Budget shortfalls befall city, state
MARCH 11, 2001
The news broke last week that the state isn't the only political entity suffering budget woes. While the state will apparently start fiscal year 2002 about $120 million in the red, the city of Meridian also has money problems. Chief Administrative Officer Ken Storms says the city is facing a shortfall of about $280,000, and, if revenue doesn't increase soon, the shortfall could go as high as $700,000.
The declining economy dare anyone use the word "recession" is troubling. The state now is growing at an annual rate of about 1 percent, well below the heady 5 percent growth of the 1990s.
No easy decisions
City officials concede making ends meet will not be easy. If revenue doesn't pick up soon, many difficult decisions will have to be made. Already, city department heads have been alerted to the possibility of budget cuts. Storms said an "across the board" cut in city government is an option.
A slowdown in sales tax revenues is bearing the brunt of the local blame for the shortfall. Fines collected on tickets written by the police department are also down.
Because this year's budget was so lean to begin with, Storms said, leaders are having to look very hard to find areas that can be cut. Personnel seems to be one of them. Storms said some positions inside city government may not be filled as employees resign or retire. He said 54 positions are currently unfunded.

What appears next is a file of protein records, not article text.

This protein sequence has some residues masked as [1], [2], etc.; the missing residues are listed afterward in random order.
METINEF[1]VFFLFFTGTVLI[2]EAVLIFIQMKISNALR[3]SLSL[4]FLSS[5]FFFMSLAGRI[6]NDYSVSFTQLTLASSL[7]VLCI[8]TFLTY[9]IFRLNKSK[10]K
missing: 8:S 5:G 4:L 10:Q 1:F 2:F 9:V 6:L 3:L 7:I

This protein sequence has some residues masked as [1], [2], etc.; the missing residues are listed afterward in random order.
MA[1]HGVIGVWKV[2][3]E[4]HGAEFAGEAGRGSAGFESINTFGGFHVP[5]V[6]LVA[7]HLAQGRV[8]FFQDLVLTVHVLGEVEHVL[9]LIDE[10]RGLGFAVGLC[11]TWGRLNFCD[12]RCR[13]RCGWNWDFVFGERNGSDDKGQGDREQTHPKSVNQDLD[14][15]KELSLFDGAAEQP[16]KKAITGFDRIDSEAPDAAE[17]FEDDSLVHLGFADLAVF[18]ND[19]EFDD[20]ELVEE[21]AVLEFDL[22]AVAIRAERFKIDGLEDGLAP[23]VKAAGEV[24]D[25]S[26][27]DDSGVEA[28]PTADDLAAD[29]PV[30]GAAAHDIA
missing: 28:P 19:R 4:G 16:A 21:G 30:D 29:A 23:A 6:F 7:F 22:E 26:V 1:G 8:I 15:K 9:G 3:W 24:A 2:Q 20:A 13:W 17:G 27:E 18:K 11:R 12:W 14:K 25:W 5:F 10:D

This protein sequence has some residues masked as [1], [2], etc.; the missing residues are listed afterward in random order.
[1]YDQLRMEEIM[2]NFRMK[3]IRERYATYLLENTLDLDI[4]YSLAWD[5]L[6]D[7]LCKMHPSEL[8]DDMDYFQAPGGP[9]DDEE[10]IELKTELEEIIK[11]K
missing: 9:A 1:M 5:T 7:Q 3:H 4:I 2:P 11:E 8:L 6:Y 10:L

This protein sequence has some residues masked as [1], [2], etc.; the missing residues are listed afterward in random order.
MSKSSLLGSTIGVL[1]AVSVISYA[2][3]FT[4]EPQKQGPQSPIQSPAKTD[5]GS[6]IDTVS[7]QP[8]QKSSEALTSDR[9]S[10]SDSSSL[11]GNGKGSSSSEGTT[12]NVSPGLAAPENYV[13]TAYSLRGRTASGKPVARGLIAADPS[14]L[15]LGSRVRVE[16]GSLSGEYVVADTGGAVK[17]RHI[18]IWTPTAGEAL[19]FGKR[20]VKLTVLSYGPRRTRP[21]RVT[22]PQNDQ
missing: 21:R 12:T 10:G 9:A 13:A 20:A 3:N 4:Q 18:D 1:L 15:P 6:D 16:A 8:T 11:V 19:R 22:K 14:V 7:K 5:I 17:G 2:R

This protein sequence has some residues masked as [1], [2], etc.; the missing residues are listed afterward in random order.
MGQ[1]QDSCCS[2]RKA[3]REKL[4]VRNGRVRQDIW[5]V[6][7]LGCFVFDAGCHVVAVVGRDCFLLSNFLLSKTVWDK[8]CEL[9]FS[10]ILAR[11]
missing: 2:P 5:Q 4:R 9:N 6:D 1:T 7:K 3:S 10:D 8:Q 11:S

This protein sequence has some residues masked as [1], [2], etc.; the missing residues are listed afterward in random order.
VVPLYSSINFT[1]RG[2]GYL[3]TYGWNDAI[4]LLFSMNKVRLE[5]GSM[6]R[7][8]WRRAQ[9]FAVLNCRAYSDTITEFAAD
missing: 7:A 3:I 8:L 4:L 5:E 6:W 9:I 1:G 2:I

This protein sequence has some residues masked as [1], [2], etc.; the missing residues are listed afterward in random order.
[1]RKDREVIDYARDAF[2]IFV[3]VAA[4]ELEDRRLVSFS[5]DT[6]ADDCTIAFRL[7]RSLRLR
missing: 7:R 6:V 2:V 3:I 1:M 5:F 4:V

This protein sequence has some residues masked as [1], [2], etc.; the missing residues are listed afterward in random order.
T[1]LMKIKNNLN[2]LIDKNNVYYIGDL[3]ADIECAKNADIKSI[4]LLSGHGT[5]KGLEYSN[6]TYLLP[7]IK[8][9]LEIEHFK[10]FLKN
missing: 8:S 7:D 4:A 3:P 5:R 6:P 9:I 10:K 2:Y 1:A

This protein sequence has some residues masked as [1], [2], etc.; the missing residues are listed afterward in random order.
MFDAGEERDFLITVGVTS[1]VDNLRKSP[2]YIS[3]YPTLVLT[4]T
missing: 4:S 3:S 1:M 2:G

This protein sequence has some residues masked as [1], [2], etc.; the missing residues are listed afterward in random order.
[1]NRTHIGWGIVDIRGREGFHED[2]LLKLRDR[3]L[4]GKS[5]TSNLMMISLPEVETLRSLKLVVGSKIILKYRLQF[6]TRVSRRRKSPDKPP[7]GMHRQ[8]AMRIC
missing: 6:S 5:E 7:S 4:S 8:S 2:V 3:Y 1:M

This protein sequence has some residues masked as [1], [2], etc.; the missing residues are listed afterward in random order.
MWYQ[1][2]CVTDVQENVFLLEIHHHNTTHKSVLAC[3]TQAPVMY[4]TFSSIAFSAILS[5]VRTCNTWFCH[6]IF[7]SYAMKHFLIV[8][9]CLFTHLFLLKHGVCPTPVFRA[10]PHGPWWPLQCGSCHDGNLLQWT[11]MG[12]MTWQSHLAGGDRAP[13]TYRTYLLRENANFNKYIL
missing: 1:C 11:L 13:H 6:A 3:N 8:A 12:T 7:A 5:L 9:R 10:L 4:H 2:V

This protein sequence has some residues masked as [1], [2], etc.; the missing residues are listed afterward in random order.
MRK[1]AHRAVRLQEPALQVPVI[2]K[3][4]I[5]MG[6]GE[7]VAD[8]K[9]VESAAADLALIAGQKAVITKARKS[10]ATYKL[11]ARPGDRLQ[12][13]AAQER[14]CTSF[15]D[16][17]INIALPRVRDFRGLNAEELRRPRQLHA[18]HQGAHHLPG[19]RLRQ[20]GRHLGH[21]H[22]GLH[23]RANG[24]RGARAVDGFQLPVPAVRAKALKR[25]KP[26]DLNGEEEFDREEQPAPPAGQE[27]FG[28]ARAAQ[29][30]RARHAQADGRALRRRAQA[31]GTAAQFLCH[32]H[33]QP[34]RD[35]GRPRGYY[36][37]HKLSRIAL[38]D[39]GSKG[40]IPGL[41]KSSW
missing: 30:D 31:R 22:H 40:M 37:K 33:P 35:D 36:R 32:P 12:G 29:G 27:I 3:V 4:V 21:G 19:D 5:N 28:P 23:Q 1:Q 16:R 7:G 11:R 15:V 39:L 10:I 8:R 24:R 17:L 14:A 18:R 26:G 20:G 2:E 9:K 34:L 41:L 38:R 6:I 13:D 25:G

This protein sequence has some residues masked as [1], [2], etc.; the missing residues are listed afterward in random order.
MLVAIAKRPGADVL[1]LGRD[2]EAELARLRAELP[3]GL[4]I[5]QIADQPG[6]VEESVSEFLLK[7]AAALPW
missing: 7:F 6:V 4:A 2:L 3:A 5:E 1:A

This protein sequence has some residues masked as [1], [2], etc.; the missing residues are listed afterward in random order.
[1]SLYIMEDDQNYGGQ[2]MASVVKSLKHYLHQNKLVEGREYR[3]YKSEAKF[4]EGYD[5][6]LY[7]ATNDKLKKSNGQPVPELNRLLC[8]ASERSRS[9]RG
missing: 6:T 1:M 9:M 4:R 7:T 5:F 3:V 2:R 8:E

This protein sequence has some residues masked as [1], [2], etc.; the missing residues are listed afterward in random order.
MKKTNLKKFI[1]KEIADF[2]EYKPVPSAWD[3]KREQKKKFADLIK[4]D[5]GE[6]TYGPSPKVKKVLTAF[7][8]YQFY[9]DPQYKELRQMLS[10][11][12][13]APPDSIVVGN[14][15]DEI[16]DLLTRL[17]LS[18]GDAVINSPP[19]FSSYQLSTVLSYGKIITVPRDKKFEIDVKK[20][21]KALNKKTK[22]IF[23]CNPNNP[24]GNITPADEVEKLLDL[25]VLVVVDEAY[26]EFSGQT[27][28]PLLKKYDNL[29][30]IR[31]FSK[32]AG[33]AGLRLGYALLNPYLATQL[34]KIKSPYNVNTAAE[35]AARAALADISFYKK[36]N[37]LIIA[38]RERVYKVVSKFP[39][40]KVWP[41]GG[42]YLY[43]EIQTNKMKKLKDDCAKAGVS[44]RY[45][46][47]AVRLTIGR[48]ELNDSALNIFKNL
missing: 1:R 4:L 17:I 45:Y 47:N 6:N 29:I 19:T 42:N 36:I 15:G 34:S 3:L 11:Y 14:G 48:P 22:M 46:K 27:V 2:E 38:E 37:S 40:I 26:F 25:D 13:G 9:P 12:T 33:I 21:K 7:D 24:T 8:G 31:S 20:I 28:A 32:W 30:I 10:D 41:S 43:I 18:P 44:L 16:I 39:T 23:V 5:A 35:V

The good news on the horizon may come in the form of a Wal-Mart Supercenter now under construction. It is expected to boost sales tax revenues, but any gains will likely not be fully felt until next year.
Another item received scant attention in Storms' press conference and perhaps more information will be forthcoming soon. It is a 1,500-home retirement community development project that may be locate in Meridian.
City officials are left with difficult decisions. They have no leeway in balancing the city budget, just as the Mississippi constitution requires a balanced state budget. Hopefully, revenue collections will improve. If not, city officials are obligated to follow through on budget cuts.